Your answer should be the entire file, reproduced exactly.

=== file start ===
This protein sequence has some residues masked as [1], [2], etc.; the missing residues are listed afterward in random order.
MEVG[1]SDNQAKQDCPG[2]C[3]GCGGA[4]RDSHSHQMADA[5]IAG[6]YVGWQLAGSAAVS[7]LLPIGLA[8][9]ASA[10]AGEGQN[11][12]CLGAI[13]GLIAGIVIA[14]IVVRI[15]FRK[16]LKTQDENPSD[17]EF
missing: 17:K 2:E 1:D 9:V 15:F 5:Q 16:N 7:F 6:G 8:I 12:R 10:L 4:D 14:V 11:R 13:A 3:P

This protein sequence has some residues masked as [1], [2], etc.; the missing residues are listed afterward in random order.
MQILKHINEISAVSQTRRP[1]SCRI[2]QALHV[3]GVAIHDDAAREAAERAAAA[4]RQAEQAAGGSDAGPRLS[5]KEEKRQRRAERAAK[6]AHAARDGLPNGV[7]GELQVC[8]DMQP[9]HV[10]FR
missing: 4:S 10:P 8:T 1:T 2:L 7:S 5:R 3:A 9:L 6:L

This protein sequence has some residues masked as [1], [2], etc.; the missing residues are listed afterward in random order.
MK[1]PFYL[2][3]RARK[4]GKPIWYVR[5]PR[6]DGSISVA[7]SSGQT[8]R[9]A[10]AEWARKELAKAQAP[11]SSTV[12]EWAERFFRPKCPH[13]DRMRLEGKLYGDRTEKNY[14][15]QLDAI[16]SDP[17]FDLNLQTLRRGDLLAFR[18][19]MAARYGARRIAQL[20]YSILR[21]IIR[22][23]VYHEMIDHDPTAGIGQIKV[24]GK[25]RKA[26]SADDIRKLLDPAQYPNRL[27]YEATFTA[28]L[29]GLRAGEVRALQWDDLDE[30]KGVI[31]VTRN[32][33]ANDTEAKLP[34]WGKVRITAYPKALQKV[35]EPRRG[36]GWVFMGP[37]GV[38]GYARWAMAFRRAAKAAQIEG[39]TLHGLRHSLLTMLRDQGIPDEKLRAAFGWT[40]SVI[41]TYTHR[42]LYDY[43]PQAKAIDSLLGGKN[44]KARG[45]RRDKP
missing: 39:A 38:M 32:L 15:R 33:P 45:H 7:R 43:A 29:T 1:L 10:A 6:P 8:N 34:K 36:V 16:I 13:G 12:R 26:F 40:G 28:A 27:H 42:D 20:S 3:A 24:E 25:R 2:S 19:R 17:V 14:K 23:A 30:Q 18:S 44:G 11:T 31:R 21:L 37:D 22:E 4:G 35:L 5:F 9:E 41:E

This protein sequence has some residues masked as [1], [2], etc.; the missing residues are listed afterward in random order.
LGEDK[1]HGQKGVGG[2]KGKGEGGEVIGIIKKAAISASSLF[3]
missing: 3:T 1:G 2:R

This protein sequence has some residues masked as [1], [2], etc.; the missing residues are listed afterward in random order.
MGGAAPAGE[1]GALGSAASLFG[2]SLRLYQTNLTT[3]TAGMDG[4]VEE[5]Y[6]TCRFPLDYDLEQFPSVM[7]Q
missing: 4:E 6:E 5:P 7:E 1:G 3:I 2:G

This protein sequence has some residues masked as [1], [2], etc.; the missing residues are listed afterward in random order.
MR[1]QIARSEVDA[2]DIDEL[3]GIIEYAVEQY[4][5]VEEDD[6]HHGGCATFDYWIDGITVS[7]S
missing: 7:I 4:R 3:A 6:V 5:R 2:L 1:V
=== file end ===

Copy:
This protein sequence has some residues masked as [1], [2], etc.; the missing residues are listed afterward in random order.
MEVG[1]SDNQAKQDCPG[2]C[3]GCGGA[4]RDSHSHQMADA[5]IAG[6]YVGWQLAGSAAVS[7]LLPIGLA[8][9]ASA[10]AGEGQN[11][12]CLGAI[13]GLIAGIVIA[14]IVVRI[15]FRK[16]LKTQDENPSD[17]EF
missing: 17:K 2:E 1:D 9:V 15:F 5:Q 16:N 7:F 6:G 8:I 12:R 10:L 4:D 14:V 11:R 13:A 3:P

This protein sequence has some residues masked as [1], [2], etc.; the missing residues are listed afterward in random order.
MQILKHINEISAVSQTRRP[1]SCRI[2]QALHV[3]GVAIHDDAAREAAERAAAA[4]RQAEQAAGGSDAGPRLS[5]KEEKRQRRAERAAK[6]AHAARDGLPNGV[7]GELQVC[8]DMQP[9]HV[10]FR
missing: 4:S 10:P 8:T 1:T 2:L 7:S 5:R 3:A 9:L 6:L

This protein sequence has some residues masked as [1], [2], etc.; the missing residues are listed afterward in random order.
MK[1]PFYL[2][3]RARK[4]GKPIWYVR[5]PR[6]DGSISVA[7]SSGQT[8]R[9]A[10]AEWARKELAKAQAP[11]SSTV[12]EWAERFFRPKCPH[13]DRMRLEGKLYGDRTEKNY[14][15]QLDAI[16]SDP[17]FDLNLQTLRRGDLLAFR[18][19]MAARYGARRIAQL[20]YSILR[21]IIR[22][23]VYHEMIDHDPTAGIGQIKV[24]GK[25]RKA[26]SADDIRKLLDPAQYPNRL[27]YEATFTA[28]L[29]GLRAGEVRALQWDDLDE[30]KGVI[31]VTRN[32][33]ANDTEAKLP[34]WGKVRITAYPKALQKV[35]EPRRG[36]GWVFMGP[37]GV[38]GYARWAMAFRRAAKAAQIEG[39]TLHGLRHSLLTMLRDQGIPDEKLRAAFGWT[40]SVI[41]TYTHR[42]LYDY[43]PQAKAIDSLLGGKN[44]KARG[45]RRDKP
missing: 39:A 38:M 32:L 15:R 33:P 45:H 7:R 43:A 29:T 1:L 10:A 6:P 8:N 34:K 36:V 16:I 13:G 12:R 26:F 40:G 28:A 27:H 42:D 20:S 3:A 24:E 25:R 2:S 19:R 17:V 14:K 23:A 30:Q 18:S 44:G 11:T 31:R 21:L 37:D 22:E 4:G 35:L 5:F 9:E 41:E

This protein sequence has some residues masked as [1], [2], etc.; the missing residues are listed afterward in random order.
LGEDK[1]HGQKGVGG[2]KGKGEGGEVIGIIKKAAISASSLF[3]
missing: 3:T 1:G 2:R

This protein sequence has some residues masked as [1], [2], etc.; the missing residues are listed afterward in random order.
MGGAAPAGE[1]GALGSAASLFG[2]SLRLYQTNLTT[3]TAGMDG[4]VEE[5]Y[6]TCRFPLDYDLEQFPSVM[7]Q
missing: 4:E 6:E 5:P 7:E 1:G 3:I 2:G

This protein sequence has some residues masked as [1], [2], etc.; the missing residues are listed afterward in random order.
MR[1]QIARSEVDA[2]DIDEL[3]GIIEYAVEQY[4][5]VEEDD[6]HHGGCATFDYWIDGITVS[7]S
missing: 7:I 4:R 3:A 6:V 5:R 2:L 1:V